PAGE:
For me personally, my NaNoWriMo story goes right back to 2009. I discovered the event at the last minute, with a couple of days to spare if my memory serves me correct. I remember thinking that first time “this is ludicrous, I have no idea what to write, I don’t have time to do this with university assignments due and my work and blah blah blah” and then I attempted it. That first year was filled with setbacks – at one point I was 20 000 words behind, while right at the end of the month a friend died which shook up my friends and I no end (as you’d expect) – but somehow I pulled through and hit the 50 000 words.

But that first NaNo novel, in the genre of dystopian fantasy, was awful and I’ve promised myself never to look at it again. The second year I attempted historical fiction and discovered the challenge of trying to fit 200 000 words of story into a quarter as much with far too little research. I also had a car crash that month so writing wasn’t exactly the most comfortable thing. The third year, in 2011, was my first year of being a teacher, so not only did I have to juggle novel writing with report writing and teaching, but I also stupidly decided to aim for 75 000 words. Despite overloading on caffeine repeatedly (at one point I drank 14 coffee in about 7 or 8 hours, and then oddly had an afternoon nap), the psychological thriller I wrote that year has been the only story thus far that I actually kind of liked (I intend on rewriting it soon). The next two years I attempted comedy and literary fiction, and while I found hitting the word goal easier than ever I ended up deeply disappointed with my stories.

So now, in 2014, I face my sixth consecutive NaNoWriMo going for a sixth consecutive win. A lot has changed for me this year, as I migrated from Australia to Sweden back in January, and I have a feeling my new surroundings and my experiences over this year will have some influence over my story. I am going to tackle comedy a second time, and earlier this year I wrote some comedy short stories that I actually liked and in which I think I started to find my own style of humorous writing. I am playing around with different ideas (time travel and bathtubs seem to be key themes at the moment, thanks to a certain friend on Twitter (you know who you are…)), but I hope to write something a bit more coherent than my comedy novel from 2012. I also plan on tapping into my influences more, from my general British comedy influences (especially Monty Python) but also all my writing influences from both now (both comedic and serious) and from my childhood (especially Roald Dahl). We’ll see what I come up with, I guess, in a few weeks time.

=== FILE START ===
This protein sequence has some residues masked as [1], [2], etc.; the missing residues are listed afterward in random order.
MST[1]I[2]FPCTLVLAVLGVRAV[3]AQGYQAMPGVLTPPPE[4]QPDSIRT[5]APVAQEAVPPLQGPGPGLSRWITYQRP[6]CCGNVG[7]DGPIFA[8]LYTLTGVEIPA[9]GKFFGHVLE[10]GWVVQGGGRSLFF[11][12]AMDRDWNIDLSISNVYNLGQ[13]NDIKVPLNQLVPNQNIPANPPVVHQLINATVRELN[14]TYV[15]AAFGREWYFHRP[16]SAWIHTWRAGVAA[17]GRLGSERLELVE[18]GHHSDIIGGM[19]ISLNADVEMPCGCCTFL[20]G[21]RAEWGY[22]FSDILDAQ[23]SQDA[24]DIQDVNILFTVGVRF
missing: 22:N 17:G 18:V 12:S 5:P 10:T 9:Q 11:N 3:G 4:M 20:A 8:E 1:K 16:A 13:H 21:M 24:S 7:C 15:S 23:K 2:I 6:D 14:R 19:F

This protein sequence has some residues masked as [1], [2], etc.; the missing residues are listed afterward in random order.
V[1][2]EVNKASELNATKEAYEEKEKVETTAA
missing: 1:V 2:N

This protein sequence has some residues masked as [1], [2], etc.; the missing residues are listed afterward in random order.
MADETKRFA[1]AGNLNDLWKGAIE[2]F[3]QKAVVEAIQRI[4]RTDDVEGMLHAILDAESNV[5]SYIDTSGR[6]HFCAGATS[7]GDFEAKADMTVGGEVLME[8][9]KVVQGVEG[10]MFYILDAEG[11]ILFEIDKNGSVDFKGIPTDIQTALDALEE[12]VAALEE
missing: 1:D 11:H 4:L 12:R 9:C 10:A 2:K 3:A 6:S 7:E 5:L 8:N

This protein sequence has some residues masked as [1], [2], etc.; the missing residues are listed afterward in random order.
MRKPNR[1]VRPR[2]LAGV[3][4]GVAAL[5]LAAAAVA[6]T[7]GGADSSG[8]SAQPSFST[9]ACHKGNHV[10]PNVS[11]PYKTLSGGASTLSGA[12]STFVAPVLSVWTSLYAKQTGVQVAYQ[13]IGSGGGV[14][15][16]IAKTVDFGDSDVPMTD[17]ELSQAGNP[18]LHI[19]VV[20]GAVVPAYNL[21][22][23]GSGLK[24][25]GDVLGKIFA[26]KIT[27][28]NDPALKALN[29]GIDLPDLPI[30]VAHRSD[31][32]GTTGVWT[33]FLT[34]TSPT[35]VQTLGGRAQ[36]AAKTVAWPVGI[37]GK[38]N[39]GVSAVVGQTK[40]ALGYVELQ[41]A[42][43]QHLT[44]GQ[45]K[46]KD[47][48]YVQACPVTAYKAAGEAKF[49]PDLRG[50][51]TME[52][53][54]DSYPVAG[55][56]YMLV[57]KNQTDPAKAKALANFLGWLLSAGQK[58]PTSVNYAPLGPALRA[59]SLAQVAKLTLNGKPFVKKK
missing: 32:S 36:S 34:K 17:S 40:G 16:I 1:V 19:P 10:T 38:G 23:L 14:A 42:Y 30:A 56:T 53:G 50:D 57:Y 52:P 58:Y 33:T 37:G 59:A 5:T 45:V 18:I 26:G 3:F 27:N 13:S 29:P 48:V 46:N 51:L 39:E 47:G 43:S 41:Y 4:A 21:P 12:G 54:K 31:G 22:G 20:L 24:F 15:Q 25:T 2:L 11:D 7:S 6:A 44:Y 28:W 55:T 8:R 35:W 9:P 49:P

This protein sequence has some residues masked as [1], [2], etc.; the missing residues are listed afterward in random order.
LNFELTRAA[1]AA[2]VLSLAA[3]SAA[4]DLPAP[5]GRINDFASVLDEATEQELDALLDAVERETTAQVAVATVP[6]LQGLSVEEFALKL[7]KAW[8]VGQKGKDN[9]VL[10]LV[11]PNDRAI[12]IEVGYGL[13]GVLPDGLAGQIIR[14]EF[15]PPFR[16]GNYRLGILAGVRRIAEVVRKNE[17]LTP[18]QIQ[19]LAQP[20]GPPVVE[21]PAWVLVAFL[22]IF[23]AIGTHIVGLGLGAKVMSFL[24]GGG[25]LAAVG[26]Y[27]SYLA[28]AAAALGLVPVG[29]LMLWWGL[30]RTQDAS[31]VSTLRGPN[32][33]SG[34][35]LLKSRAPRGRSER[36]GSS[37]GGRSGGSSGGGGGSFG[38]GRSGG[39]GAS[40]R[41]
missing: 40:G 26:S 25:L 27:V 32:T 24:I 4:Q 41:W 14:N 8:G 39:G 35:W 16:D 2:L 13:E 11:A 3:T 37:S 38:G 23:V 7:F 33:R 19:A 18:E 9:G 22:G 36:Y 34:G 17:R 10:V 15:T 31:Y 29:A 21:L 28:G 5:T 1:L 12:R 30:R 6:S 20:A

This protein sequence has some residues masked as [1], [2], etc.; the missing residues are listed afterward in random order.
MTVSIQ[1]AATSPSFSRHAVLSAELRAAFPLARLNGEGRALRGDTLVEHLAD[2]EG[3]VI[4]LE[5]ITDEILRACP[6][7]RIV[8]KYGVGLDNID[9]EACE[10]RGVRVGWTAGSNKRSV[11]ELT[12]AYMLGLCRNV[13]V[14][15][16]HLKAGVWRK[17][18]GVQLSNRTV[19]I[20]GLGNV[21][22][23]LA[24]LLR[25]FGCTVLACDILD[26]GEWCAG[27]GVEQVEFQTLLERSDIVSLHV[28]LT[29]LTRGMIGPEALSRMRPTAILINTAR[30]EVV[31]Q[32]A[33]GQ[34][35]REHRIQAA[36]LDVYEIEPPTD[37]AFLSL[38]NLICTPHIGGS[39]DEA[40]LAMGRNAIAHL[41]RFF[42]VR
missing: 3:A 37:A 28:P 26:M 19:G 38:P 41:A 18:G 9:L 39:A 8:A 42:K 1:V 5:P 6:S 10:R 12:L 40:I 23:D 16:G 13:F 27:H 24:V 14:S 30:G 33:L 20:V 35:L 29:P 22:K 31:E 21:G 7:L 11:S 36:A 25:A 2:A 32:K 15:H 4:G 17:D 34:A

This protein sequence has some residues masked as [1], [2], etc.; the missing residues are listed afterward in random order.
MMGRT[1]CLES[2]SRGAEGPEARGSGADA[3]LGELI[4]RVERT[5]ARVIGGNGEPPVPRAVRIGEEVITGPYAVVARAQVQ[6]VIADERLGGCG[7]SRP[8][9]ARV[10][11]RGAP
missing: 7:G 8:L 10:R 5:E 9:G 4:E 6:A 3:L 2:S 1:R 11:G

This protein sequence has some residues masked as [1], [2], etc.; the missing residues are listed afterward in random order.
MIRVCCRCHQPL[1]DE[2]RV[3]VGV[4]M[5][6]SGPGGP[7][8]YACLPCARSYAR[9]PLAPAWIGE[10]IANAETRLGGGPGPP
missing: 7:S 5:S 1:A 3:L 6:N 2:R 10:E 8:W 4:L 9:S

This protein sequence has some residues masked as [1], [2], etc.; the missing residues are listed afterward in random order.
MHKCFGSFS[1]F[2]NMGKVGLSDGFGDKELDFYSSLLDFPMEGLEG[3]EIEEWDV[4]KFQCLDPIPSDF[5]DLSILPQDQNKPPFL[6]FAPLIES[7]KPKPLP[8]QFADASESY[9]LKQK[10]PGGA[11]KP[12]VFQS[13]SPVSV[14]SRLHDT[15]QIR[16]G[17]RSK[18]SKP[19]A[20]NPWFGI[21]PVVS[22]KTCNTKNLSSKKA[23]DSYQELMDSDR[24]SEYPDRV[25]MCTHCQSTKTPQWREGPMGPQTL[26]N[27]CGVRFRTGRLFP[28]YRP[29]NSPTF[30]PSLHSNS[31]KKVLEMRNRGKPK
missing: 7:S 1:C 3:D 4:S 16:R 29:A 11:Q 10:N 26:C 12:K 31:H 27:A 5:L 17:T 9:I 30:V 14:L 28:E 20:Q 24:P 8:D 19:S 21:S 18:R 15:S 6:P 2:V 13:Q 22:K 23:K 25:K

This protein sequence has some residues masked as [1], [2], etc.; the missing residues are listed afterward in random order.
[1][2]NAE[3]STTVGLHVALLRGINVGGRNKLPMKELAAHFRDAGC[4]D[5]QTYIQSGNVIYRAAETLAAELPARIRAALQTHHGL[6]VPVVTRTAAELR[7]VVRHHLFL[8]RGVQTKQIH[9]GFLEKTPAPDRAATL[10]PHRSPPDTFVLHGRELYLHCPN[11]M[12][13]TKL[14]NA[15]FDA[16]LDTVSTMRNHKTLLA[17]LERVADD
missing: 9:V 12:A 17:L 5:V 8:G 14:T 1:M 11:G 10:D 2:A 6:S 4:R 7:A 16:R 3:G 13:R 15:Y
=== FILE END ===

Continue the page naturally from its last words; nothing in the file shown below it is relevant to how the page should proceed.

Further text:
But enough about me! The NaNoWriMo website is running a little bit late in rebooting for this year’s event (it’s going up next week apparently), but now is the time to decide whether or not you’re going to attempt it, and if you are, to consider planning it (unless you like to write by the seat of your pants, which statistically speaking I do about 60% of the time so far). But, some things to consider:

  • If you’ve never done this before but love writing stories, you absolutely should give this a go – it is way more fun that you might think and it will definitely help you grow as a writer.
  • If you’ve tried this before but didn’t make the 50 000 word goal – try it again! Maybe a different story and different circumstances will enable you to reach it this time, and even if you still don’t you might get a lot written and that’s never a bad thing.
  • If you’ve won this before, whether it’s once or many times, do it again! After five wins, one thing I am certain of is that every year I do NaNoWriMo my writing improves and I learn more about my own writing abilities and style.

I’ll probably do another “tips on surviving” type post a little later in the month (don’t expect any profound advice other than to drink coffee though), but in the meantime I’d love to hear from you if you are doing NaNoWriMo or even if you’re just considering it. Also if you want to add me as a writing buddy on there, let me know.